Although the property is hidden away entertainment isn’t far off. Within a few minutes drive or ten-minute walk, there is a Main Hall and Ballroom. Which you can enjoy a fun atmosphere and good food.

The Dipping Shed provides an entirely new meaning to the typical English staycation. Nestled around trees the holiday home provides a romantic atmosphere for holidaymakers to enjoy. The property is open all year round with prices differentiating between certain seasons. In the Christmas months, a weekly stay would cost £750 whilst peak summer season costs £650.

Depending on your holiday preferences, the hidden property may cater to you more than a lively beach side resort. If you wish for a secluded staycation then head over to The Dipping Shed website.

Wanderlust Gypsy Caravan

Image Courtesy of Wanderlust Gypsy Caravan

Here’s a staycation property that isn’t like any other. Not only can holidaymakers stay in a traditional gypsy caravan they can also ride throughout Cumbria and the Lake District. With horses and beautiful lake and countryside views readily available, the gypsy caravan is far from typical.

The brains behind this unique getaway are Barny and partner Katus who have spent decades restoring Gypsy caravans. The business has been so successful that they took on a new member who spends his time creating new paths for guests to enjoy.

Each caravan has been kitted out with a gas cooker, all the essential kitchen necessities, a cottage tent and soft seating. Bathrooms are located at the various campsites that the caravan will reside in each night.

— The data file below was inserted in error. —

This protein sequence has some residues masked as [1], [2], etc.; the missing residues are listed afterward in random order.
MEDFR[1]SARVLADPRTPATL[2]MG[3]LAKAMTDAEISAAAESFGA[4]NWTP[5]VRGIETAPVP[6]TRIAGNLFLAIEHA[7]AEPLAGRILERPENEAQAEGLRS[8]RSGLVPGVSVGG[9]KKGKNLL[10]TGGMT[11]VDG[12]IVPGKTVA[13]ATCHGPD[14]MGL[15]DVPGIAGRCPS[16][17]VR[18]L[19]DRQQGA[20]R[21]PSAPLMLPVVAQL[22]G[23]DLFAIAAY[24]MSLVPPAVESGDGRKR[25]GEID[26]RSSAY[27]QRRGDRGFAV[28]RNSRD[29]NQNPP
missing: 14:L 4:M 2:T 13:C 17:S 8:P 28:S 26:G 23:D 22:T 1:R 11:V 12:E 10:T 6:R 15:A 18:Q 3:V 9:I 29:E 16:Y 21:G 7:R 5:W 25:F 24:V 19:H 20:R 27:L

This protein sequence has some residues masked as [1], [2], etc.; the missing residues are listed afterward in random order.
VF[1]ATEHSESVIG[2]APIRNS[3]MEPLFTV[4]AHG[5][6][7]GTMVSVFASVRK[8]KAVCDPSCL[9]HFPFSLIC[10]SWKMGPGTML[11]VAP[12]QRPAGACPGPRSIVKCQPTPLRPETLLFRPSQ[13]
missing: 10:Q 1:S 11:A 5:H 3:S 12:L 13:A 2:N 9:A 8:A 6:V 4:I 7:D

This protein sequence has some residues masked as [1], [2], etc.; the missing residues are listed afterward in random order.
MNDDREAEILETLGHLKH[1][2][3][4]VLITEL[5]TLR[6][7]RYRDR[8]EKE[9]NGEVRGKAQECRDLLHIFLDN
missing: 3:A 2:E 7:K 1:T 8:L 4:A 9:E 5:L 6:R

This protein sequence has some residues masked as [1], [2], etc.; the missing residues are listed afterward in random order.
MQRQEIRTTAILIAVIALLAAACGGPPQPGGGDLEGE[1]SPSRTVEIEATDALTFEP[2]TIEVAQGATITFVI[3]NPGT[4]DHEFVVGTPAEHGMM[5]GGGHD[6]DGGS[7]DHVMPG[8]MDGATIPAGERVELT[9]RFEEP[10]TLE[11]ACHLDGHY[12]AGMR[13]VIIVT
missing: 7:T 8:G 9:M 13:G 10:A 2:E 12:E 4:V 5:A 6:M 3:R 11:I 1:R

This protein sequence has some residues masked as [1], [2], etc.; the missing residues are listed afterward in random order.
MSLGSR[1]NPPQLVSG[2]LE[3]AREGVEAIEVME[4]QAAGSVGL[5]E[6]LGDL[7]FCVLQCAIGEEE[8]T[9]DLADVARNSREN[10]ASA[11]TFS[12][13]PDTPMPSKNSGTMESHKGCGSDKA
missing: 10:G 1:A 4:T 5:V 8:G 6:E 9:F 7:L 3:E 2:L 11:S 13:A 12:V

Although simple in design the caravan can still hold up to two guests. During peak season (August) a four day stay costs around £800. Given the property is a horse draw portable holiday home that roams through the Lake District, it’s certainly a worthwhile experience.

For more information head over to the Wanderlust Gypsy Caravan website.

The Old Chapel

Image Courtesy of The Old Chapel via Unique Holiday Cottages

As the name suggests this property was once a chapel that has since been renovated to create a large, open spaced holiday home. The former chapel has been modernised to fit up to eight adults and two children in eloquent rooms.

Located on the slopes of Slad Valley in Gloucestershire, the holiday home has spectacular views of rolling hills and ancient woodlands. All of which are on the doorstep of the property.

Despite the secluded setting, you still have the option of days out as the Old Chapel isn’t too far away from Cotswold, Bath or Cirencester.

Whilst the surrounding area is an impressive feat the inside of the holiday home is equally impressive. The owners have taken their time to cater for any type of guest.